3. Carl Youngblood March 16, 2013 at 4:55 am - Reply

    Another critique I have of his defense of leaving apologetics to experts. The problem with this is that it creates a disconnect between everyday church culture and apologetics culture. The apologists are totally open about many things that would be flatly denied by most members and leaders. It prevents the Church from growing up by fostering a culture in which a much higher level of conformity and dogmatism is required than is warranted by the evidence, and it makes the issues that much more challenging when they are discovered.

  4. jane March 16, 2013 at 9:24 am - Reply

    I read with interest Youngblood’s comments on his oopinion that McConkie “never” apologized in public and was not humble. I was present on an ocassion when his talk was all about the fact that he had been called and that God could have had others to serve. I certainly admit that his style was abrupt and often without much grace or elegance. HOWEVER, Youngblood’s comments are hardly humble, forgiving or kind. We all do the best we can; some of us have to do it very publicly.

    After listening to both parts, I wanted to focus my comments on my perceptions of Jim McConki’s sensibilities regarding Biblical grace (as opposed to Bruce McConkie’s lack of graceful style) and our relationship to God: what we are are now as opposed to what we can become, and how we should see those who doubt or leave That discussion reflected a genuinely kind soul. So glad that particular McConkie voice is heard. Can’t wait to read the book on “inclusive Christ”.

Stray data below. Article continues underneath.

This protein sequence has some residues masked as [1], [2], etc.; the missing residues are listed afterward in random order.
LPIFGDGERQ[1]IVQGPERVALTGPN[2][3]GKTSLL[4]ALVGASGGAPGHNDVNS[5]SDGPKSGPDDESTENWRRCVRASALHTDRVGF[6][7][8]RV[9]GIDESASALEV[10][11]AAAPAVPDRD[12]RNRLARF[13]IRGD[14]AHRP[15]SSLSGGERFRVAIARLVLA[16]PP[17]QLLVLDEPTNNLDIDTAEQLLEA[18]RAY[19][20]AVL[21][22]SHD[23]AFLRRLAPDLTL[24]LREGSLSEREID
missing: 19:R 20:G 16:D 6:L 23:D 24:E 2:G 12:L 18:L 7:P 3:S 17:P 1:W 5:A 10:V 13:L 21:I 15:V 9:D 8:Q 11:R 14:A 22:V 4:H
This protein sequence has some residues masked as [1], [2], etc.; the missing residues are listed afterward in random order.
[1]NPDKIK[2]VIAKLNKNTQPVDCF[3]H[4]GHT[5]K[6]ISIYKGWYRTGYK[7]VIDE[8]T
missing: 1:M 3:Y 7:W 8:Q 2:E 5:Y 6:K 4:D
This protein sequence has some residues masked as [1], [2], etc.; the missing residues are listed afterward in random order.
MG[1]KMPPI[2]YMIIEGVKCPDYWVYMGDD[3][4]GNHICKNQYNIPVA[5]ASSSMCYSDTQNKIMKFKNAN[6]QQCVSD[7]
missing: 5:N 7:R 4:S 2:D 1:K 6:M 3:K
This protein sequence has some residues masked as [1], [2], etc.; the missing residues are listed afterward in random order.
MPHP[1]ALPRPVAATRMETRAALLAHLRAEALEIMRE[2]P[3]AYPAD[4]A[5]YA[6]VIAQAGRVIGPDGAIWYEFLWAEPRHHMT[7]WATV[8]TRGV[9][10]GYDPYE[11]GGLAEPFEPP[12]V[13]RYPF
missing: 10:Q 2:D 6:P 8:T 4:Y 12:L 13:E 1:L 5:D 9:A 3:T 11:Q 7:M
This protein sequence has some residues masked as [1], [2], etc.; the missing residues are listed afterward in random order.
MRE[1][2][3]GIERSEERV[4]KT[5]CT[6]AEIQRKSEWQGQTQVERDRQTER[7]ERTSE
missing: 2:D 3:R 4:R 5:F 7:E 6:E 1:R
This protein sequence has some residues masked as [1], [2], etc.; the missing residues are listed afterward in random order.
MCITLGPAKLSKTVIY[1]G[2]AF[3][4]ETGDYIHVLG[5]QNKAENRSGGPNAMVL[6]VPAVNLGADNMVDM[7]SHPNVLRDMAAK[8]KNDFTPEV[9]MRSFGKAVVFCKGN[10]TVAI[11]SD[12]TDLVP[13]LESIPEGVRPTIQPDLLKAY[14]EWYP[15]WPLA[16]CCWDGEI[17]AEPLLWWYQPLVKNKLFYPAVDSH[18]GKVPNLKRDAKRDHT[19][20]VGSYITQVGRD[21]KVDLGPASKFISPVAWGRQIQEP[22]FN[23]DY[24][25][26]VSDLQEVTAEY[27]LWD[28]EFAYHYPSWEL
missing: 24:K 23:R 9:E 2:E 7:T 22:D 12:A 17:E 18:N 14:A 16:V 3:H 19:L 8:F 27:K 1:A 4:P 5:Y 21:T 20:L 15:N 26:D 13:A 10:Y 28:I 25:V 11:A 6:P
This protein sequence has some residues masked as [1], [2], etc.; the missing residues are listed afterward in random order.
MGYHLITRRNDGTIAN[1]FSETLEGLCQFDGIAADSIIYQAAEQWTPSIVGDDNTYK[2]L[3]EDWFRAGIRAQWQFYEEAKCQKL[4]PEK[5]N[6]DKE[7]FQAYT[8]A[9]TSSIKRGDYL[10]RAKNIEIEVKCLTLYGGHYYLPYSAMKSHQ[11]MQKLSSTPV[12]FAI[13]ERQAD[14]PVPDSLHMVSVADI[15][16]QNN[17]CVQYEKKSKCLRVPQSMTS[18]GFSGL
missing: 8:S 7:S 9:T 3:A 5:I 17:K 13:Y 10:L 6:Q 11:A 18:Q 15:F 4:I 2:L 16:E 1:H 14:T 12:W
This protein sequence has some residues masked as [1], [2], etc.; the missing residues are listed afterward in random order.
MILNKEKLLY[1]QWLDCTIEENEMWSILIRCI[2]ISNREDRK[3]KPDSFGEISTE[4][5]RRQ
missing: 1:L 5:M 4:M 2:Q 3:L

5. jane March 16, 2013 at 9:51 am - Reply

    I read with interest Jim’s comments about family, different points of view, and the historical Jesus. He was respectful of all sides and I appreciated his thoughtful comments. Carl Youngblood’s comments that the decision making process in the Church ought to be more transparent is wrong-headed. Whether it is the First Presidency and Twelve or a President and his Cabinet, confidentiality is essential in the decision making process. This does not prevent others from expressing their own points of view on various subjects.

    I also enjoyed Jim’s comments on the Apostle Paul, Margaret Barker, and the historical Christ. I was not aware of the work that Barker has done which is of such interest to Mormons. Her work on temple theology is facinating and helpful. I really enjoyed this podcast. Thanks

    • Zack T. March 16, 2013 at 1:09 pm - Reply


      Thank-you for thoughtful comments and defending a good and thoughtful man that James is shown himself to be in this pod-cast.

    • Lilli March 17, 2013 at 10:19 pm - Reply

      I have to disagree, I believe it is vital for Church leaders to be transparent in their decision making, for they have to prove to us that they did it righteously. We aren’t expected to have blind faith & obedience in them. They owe us an accounting with money and other such decisions, IF they want us to support them.

      Church leaders are different than Government leaders who might have security issues to keep confidential.

      Church leaders should also be willing to share their political beliefs & more about their personal life & past history, for we have to be able to determine if they are righteous men & true disciples of Christ. If they keep everything about themselves hidden, then how will we be able to trust them & make sure they are trustworthy, for we have to be able to judge them by their ‘fruits’, which is their opinions, political & religious, and the way they have lived their personal lives.

      Political views say a lot about a person & show if they are standing for right or not.

  6. Jonn March 16, 2013 at 10:08 am - Reply